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The Mouse House

Rachel Ankeny

Making Mice: Standardizing Animals for American Biomedical Research, 1900–1955. Karen A. Rader. xx + 299 pp. Princeton University Press, 2004. $45.

By the mid-20th century, mice had become arguably the most ubiquitous vertebrate experimental organism in biomedical research. In Making Mice, Karen Rader explores how they came to have this status, not only in institutional and scientific terms but also within a much broader sociocultural context.

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Rader's provocative history, which draws on a broad range of source materials, from scientists' correspondence to imagery from popular culture, focuses primarily on "JAX mice," so named for the Roscoe B. Jackson Memorial Laboratory in Bar Harbor, Maine, where they were bred, or rather, inbred. Rader examines the perspectives of various groups who have used these mice—not just those who have done research with them at the Jackson Lab itself or have purchased them for studies elsewhere, but also those who have used them as "cultural icons"—U.S. policy makers, for example, who in the mid-20th century promoted their use in biomedical research, and in particular in the war on cancer. The book makes an important contribution to the growing literature on the history of biology and experimental organisms, with the interplay between science and society as a backdrop. The reader comes to understand both the scientific uses of the JAX mice and their role in transforming biomedical research into "big science" in the 20th century.

Some of the major changes in the biomedical research agenda over the course of the first half of the 20th century can be traced through the use of these mice, first for cancer research and later for investigation of radiation damage. Rader does not focus on any one line of research. Instead she develops an argument that not only did inbred mice become "standardized" in the usual scientific sense, they also came to be a crucial biomedical resource by serving as a "standard"—as an iconic, conspicuous object that could be used as a rallying point.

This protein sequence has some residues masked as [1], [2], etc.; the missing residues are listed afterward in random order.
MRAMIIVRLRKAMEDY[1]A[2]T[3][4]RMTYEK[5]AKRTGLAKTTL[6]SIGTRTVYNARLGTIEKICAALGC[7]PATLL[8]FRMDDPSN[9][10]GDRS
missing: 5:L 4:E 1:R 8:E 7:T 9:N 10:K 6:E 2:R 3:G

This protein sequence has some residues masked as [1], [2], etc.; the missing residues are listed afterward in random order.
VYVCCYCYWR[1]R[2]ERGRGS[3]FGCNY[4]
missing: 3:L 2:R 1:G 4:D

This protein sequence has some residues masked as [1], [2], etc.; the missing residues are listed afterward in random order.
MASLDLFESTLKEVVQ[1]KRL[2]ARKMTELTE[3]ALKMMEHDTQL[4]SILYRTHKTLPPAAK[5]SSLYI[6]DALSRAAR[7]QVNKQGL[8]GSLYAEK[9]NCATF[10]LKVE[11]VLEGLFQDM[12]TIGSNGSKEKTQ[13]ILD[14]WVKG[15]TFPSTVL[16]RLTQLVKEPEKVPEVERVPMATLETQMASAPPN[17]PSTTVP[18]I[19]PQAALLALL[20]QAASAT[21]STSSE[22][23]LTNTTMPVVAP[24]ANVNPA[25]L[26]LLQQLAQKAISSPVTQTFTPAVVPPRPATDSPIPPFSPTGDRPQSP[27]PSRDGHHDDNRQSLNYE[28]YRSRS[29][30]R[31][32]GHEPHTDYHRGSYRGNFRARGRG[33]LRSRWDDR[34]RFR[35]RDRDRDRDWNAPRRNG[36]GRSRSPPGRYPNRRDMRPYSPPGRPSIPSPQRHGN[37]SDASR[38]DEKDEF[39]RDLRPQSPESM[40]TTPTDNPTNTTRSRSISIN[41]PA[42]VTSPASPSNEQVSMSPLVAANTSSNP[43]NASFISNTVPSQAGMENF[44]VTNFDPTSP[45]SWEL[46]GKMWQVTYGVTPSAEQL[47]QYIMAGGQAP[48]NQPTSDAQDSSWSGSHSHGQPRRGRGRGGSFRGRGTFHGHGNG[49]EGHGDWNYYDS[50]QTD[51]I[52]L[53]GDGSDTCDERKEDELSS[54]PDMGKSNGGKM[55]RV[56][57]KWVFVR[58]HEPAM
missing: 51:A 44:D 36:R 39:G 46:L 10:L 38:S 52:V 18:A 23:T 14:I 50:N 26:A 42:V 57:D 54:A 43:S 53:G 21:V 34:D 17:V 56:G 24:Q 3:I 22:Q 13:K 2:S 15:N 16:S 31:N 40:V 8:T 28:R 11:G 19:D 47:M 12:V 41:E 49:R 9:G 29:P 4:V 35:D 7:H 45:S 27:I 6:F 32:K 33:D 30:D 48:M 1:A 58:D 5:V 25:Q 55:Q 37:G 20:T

The development of standardized mice strains helped to resolve two tensions in the domain of biomedical research. First, there were ongoing debates about the potential artifactuality of manufactured systems and technologies such as inbred mice as compared with "natural" experimental systems, such as non-inbred mice or organisms from the wild. Thus to use inbred mice was to make not simply an experimental choice but an epistemological one, and their popularity in turn shaped political and social negotiations about funding for biomedical research, particularly for cancer. The study of human diseases using standardized animal models has now become routine practice, but its acceptability was established in large part through the use of inbred mice, as Rader convincingly argues.

The second tension that Rader outlines (but unfortunately does not explore in much detail) is the issue of the acceptance in American culture of the use of animals as research subjects. Clearly mice were not as socially valued as dogs, for instance, and the rise and dominance of mice as experimental organisms thus can be seen not only as a matter of scientific preference but as a culturally embedded choice. Objections to the use of mice as subjects were even more unlikely when it could be argued that pursuit of the research was essential for human health.